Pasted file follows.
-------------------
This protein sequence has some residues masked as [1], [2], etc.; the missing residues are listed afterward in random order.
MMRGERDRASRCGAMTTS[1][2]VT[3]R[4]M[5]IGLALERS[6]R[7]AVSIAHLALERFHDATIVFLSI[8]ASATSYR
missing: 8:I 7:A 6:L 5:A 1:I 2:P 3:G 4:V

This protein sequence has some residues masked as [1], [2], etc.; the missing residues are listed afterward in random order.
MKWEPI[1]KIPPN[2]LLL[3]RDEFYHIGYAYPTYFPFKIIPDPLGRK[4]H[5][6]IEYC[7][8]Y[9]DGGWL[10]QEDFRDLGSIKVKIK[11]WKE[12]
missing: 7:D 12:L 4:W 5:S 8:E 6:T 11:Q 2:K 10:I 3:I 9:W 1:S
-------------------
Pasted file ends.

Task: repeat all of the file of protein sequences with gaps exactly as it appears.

This protein sequence has some residues masked as [1], [2], etc.; the missing residues are listed afterward in random order.
MMRGERDRASRCGAMTTS[1][2]VT[3]R[4]M[5]IGLALERS[6]R[7]AVSIAHLALERFHDATIVFLSI[8]ASATSYR
missing: 8:I 7:A 6:L 5:A 1:I 2:P 3:G 4:V

This protein sequence has some residues masked as [1], [2], etc.; the missing residues are listed afterward in random order.
MKWEPI[1]KIPPN[2]LLL[3]RDEFYHIGYAYPTYFPFKIIPDPLGRK[4]H[5][6]IEYC[7][8]Y[9]DGGWL[10]QEDFRDLGSIKVKIK[11]WKE[12]
missing: 7:D 12:L 4:W 5:S 8:E 6:T 11:Q 2:K 10:I 3:I 9:W 1:S